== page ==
That way, we’re all on the same page. Or at least on different pages of the same book.
Mobility: Ability of a joint to go through a specific range of motion under neuromuscular motor control. To confuse things even more, mobility can be further categorized as hypomobility (not enough movement) or hypermobility (too much movement). So as you can see, mobility can encompass components of both stability and flexibility).
Stability: This term falls under the continuum of mobility, but for our purposes will be used to denote the ability to of a joint to resist excess motion and maintain joint integrity under neuromuscular control.
Flexibility: The total range through which a joint can move through without necessarily taking into consideration the level of neuromuscular control that is exercised (e.g. when you’re lying on your back and someone is pushing your leg into a hamstring stretch).
One of the most common statements I hear in my physical therapy practice from my low back pain clients is that they believe they need more flexibility in their lumbar spines or in their hamstrings, that these areas just don’t move enough.
In most cases, this couldn’t be further from the truth.
As I’ve stated previously, what is needed is more hip mobility and increased lumbar spine stability.
In the next post, I’ll dig a little deeper into the impact of mobility, stability and flexibility on low back pain and how mobilizing your hips and stabilizing your low back could spare your spine and save you pain.
Over the last couple of blog posts I’ve explored the basic concept of sitting.
Surprisingly, when broken down, it’s not as simple as it seems. It’s not all about just plunking yourself down into your seat. There are rules and regulations to be followed for optimal spine health.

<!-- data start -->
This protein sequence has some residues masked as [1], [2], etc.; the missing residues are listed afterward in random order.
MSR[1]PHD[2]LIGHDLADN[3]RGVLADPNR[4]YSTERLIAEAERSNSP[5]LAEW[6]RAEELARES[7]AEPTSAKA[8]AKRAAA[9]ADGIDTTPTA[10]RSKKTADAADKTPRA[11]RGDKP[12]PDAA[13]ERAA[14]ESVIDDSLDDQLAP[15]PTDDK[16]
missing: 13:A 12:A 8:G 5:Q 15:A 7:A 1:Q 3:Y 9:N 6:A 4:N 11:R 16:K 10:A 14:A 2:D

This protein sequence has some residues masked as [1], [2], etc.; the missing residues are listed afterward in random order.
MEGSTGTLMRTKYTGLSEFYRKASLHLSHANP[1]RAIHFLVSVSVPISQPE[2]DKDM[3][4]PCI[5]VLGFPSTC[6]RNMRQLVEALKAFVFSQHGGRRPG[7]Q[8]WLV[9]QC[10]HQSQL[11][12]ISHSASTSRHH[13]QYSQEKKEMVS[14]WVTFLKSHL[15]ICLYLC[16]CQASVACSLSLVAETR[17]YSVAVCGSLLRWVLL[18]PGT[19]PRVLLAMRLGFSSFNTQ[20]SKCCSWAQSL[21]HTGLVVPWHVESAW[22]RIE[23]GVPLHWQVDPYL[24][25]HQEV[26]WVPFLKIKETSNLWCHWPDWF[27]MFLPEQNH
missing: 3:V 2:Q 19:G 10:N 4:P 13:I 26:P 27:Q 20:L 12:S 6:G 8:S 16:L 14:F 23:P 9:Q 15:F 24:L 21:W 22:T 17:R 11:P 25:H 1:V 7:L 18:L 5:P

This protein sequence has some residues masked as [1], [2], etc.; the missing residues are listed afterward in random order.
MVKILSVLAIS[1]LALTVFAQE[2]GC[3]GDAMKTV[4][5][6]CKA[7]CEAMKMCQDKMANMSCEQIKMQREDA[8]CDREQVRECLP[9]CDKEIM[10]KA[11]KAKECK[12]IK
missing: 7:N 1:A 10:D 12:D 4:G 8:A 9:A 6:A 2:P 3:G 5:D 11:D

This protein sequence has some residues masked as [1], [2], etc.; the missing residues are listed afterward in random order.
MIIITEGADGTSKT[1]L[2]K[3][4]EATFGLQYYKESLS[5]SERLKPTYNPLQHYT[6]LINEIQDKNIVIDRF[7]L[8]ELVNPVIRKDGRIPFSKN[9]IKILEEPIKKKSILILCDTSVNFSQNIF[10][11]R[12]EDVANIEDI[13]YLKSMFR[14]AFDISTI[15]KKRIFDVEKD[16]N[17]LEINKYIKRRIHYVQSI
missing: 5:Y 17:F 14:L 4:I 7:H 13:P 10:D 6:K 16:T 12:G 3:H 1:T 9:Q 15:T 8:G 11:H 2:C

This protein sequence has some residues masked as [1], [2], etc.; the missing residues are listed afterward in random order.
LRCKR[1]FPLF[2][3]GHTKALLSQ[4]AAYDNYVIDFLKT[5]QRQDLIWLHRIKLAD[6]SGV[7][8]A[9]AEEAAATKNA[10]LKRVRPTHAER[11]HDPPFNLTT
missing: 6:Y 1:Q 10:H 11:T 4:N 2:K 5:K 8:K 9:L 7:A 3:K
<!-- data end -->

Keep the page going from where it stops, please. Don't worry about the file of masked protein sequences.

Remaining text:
This holds true for the simple art of standing as well.
The Art of Standing
Standing is probably the first movement pattern that we lose over time. Sadly, in many cases, the loss of this ability will ultimately lead to the loss of personal independence.
So what can you do to hold on to your youth?
Practice proper standing.
Or more specifically, fix your sit to stand. This is what I spend countless hours helping my clients understand at my Toronto physiotherapy practice.
Since I’ve covered the optimal sit in the previous couple posts, I won’t belabor the point other than to reiterate how important that initial component of the sit to stand really is. It sets you up for success in the latter half, the stand.
Let’s start off with the final position of the sit with your spine in neutral. Make sure your feet are wide enough apart. This will give you an appropriate base of support from which to initiate the standing motion. For most people, a hip to shoulder width distance tends to work well.
Now that your feet are set and you have a good foundation to start from, it’s time to switch focus to the hips.
As you start that standing movement, lean forward through your torso. By leaning forward, I don’t mean you should be flexing through your spine! This is a very important point to keep in mind.
Your back still maintains that neutral position with the motion taking place through your hips.
As you lift yourself up into a standing position, you should be bringing your hips forward by thrusting through your buttock. Think of this as hinging through your hips. The following video clip demonstrates the hip hinge pattern with movement through the hips while the spine remains in neutral.